16 Oct Arcus Clouds
Arcus clouds are some of the most photogenic clouds to capture and quite commonly occur across Australia, especially during the months of September to May where the majority of the thunderstorm season occurs. Why this time? because during these months, thunderstorms produce spectacular shelf clouds on their leading edge while cool changes moving up the East Coast of Australia can often enough produce roll clouds. There is also a few types of roll cloud which are special in their own unique way – one is called a Morning Glory Cloud.
What are ‘Arcus’ Clouds (Shelf Cloud)?
Arcus clouds are essentially low, horizontal cloud formations and they usually appear as an accessory to thunderstorm activity when the thunderstorm becomes what we call, outflow dominant (this is when we call them a shelf cloud). The winds within the storm become outflow orientated and as these cooler winds collide with the warmer air outside of the thunderstorm, it creates a motion along that boundary which produces most typically a shelf cloud.
Some very dramatic and incredibly photogenic shelf clouds occur on the leading edge of a derecho which is a dangerous line of storms which is typically wind-oriented. Cold fronts and gust fronts also can show magnificent shelf clouds, along with supercell thunderstorms. These are the typical pinnacles for shelf cloud photography and viewing due to how defined the line is, it can literally go from clear to stormy doom in a matter of metres.
While shelf clouds themselves are relatively harmless, its whats behind that they are essentially shielding back from you that is the concern. The types of thunderstorms that typically occur with prominent shelf clouds are those of severe potential.
What are ‘Arcus’ Clouds (Roll Cloud)?
As stated above, arcus clouds are essentially low, horizontal cloud formations.. when it comes to roll clouds though, they’re a little more tame when it comparing to shelf clouds, they can however be just as if not more photogenic. Roll clouds are low (sometimes very low) horizontal, tube shaped clouds. They differ from shelf clouds in that roll clouds are usually singular and by themselves.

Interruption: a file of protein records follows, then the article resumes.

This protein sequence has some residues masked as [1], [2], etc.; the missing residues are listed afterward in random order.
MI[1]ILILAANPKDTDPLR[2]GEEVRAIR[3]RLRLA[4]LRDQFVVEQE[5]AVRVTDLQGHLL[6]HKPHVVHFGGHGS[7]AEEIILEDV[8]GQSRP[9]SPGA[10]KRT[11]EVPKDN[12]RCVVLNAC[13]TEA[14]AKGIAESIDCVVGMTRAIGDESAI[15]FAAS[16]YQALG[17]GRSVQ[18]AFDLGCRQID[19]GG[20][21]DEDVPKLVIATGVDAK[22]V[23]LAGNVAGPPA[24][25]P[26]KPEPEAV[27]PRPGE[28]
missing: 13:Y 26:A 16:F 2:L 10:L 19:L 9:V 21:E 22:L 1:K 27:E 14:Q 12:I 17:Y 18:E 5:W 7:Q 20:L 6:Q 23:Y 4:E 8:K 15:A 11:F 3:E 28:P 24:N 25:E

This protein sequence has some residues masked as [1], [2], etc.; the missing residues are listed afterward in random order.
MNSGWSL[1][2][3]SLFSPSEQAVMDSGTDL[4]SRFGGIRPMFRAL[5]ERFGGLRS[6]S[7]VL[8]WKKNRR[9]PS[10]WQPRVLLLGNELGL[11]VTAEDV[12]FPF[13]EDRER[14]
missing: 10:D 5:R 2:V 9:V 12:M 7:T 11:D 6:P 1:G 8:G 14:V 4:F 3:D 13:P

The roll clouds are named as so due to their appearance, it looks like they’re rolling across the sky. They are likened to a solitary wave called a soliton. A soliton is when only one single crest occurs and the wave doesnt change shape or speed. Due to the dynamics surrounding the formation of roll clouds, its rare for them to change shape or speed. Strong winds usually do accompany them as they move through, but otherwise they are relatively dame and very rarely produce weather warnings.
Roll clouds are typically seen in places like Coastal parts of Australia, California, Alaska, the English Channel, the North Sea, Shetland Islands.
One of the most fascinating types of roll clouds is the infamous ‘Morning Glory’ cloud which is incredibly rare, in fact the only place in the world that one occurs annually is over the Gulf of Carpentaria in Northern QLD.